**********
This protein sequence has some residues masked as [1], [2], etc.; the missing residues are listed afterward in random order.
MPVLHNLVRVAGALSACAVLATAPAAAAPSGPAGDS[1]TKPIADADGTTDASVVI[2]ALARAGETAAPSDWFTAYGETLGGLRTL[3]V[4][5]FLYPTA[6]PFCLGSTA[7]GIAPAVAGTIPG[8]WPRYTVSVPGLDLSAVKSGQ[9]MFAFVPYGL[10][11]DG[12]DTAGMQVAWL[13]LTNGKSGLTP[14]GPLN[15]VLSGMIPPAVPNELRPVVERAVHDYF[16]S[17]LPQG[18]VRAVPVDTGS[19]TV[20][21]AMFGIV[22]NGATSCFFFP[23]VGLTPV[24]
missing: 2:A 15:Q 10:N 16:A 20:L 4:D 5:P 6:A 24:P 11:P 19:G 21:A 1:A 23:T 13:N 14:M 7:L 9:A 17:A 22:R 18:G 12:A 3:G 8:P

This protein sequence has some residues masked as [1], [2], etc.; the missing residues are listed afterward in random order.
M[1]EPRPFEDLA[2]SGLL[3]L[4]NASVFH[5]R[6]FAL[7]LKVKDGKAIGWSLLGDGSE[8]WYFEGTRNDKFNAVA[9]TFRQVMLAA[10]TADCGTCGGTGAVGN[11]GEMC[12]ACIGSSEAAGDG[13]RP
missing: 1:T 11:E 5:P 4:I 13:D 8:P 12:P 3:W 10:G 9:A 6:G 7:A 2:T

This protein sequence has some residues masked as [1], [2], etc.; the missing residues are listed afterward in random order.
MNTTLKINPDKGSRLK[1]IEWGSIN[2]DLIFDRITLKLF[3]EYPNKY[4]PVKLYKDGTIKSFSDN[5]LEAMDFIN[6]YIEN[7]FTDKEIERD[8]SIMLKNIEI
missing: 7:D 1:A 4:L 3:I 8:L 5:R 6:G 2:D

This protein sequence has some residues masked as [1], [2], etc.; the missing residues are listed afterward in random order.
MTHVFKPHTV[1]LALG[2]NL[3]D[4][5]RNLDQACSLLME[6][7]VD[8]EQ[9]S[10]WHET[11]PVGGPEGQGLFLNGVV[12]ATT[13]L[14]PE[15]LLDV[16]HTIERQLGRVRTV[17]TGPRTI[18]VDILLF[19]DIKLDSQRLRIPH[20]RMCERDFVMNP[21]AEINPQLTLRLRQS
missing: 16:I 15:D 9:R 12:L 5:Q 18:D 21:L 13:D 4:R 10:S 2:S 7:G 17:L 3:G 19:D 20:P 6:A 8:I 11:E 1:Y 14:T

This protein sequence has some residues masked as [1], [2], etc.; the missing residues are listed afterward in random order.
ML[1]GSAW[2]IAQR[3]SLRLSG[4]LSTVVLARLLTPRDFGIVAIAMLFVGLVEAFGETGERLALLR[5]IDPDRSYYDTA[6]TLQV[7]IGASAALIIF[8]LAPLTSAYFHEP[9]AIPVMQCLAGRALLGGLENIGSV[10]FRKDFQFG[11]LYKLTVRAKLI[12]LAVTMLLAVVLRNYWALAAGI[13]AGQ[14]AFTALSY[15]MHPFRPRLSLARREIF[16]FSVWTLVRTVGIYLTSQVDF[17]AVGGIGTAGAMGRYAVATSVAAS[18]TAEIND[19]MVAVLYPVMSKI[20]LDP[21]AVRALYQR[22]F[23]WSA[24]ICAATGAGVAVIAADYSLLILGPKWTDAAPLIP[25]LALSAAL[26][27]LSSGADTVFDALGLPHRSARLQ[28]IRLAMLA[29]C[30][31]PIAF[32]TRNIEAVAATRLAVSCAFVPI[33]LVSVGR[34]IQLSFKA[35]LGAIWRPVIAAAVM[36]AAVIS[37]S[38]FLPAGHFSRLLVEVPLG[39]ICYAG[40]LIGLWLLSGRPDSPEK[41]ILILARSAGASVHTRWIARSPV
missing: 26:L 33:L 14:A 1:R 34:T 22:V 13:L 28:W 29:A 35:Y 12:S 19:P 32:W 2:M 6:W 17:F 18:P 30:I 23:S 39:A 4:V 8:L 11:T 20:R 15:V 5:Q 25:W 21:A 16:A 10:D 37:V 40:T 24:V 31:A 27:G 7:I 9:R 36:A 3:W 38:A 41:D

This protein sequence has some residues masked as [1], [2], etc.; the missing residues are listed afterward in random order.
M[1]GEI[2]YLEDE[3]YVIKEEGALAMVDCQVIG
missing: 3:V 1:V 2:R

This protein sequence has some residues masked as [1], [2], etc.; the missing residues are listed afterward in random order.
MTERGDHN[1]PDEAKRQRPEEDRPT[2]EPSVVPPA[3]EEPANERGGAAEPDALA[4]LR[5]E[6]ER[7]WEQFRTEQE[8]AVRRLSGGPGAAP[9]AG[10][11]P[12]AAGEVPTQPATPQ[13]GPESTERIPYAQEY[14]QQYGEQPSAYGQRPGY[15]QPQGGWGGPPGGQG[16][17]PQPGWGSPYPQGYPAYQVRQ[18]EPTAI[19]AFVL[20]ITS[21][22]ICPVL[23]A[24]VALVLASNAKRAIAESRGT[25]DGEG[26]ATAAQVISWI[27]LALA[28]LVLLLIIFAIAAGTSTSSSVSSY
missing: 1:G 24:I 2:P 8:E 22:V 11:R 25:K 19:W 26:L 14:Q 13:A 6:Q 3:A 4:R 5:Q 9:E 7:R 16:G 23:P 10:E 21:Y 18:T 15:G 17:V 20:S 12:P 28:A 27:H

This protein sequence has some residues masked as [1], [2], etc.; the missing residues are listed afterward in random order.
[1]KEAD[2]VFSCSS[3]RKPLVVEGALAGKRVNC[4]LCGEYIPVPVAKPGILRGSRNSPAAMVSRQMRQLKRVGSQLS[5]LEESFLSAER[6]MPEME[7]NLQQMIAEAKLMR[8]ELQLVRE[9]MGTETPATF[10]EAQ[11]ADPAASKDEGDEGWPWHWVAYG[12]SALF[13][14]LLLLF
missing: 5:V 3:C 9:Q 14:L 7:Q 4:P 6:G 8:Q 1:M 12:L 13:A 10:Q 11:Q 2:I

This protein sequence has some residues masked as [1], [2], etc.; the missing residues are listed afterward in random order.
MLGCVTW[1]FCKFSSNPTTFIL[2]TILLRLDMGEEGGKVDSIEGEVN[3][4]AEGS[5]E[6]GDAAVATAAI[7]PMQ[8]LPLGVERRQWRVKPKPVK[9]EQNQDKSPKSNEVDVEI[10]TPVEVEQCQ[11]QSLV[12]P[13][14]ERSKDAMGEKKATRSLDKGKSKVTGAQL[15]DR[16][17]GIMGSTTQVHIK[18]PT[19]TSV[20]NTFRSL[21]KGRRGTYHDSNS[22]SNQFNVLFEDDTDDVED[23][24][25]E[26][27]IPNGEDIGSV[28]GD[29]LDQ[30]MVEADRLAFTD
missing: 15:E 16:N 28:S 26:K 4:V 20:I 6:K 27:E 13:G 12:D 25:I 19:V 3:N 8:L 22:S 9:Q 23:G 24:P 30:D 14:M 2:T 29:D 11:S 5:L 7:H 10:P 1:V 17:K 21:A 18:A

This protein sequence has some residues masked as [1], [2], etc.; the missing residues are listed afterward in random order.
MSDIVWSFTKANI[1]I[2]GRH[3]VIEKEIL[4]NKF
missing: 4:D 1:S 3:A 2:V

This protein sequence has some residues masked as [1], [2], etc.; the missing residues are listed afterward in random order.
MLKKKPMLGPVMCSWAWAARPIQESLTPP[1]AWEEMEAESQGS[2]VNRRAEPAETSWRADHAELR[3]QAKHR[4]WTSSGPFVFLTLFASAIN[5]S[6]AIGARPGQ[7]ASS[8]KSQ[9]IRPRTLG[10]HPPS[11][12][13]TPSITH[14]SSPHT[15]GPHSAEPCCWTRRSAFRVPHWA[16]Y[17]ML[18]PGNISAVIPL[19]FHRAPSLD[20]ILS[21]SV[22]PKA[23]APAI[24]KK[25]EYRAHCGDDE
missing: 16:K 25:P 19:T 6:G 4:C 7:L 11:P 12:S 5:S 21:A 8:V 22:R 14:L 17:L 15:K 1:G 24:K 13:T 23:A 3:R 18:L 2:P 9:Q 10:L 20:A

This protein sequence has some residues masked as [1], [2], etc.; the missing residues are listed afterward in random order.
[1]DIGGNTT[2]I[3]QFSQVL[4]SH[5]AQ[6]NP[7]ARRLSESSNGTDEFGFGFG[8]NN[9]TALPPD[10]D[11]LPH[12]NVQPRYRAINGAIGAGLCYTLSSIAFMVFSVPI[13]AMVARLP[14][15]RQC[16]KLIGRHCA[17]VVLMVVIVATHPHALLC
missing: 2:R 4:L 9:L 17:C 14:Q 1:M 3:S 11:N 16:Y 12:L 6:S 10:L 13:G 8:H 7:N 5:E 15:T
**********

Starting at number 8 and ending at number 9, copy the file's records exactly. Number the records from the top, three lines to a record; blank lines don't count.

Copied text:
This protein sequence has some residues masked as [1], [2], etc.; the missing residues are listed afterward in random order.
[1]KEAD[2]VFSCSS[3]RKPLVVEGALAGKRVNC[4]LCGEYIPVPVAKPGILRGSRNSPAAMVSRQMRQLKRVGSQLS[5]LEESFLSAER[6]MPEME[7]NLQQMIAEAKLMR[8]ELQLVRE[9]MGTETPATF[10]EAQ[11]ADPAASKDEGDEGWPWHWVAYG[12]SALF[13][14]LLLLF
missing: 5:V 3:C 9:Q 14:L 7:Q 4:P 6:G 8:Q 1:M 12:L 13:A 10:Q 11:Q 2:I

This protein sequence has some residues masked as [1], [2], etc.; the missing residues are listed afterward in random order.
MLGCVTW[1]FCKFSSNPTTFIL[2]TILLRLDMGEEGGKVDSIEGEVN[3][4]AEGS[5]E[6]GDAAVATAAI[7]PMQ[8]LPLGVERRQWRVKPKPVK[9]EQNQDKSPKSNEVDVEI[10]TPVEVEQCQ[11]QSLV[12]P[13][14]ERSKDAMGEKKATRSLDKGKSKVTGAQL[15]DR[16][17]GIMGSTTQVHIK[18]PT[19]TSV[20]NTFRSL[21]KGRRGTYHDSNS[22]SNQFNVLFEDDTDDVED[23][24][25]E[26][27]IPNGEDIGSV[28]GD[29]LDQ[30]MVEADRLAFTD
missing: 15:E 16:N 28:S 26:K 4:V 20:I 6:K 27:E 13:G 12:D 25:I 19:V 3:N 8:L 22:S 9:Q 23:G 24:P 30:D 14:M 2:T 29:D 11:S 5:L 7:H 10:P 1:V 17:K 21:A 18:A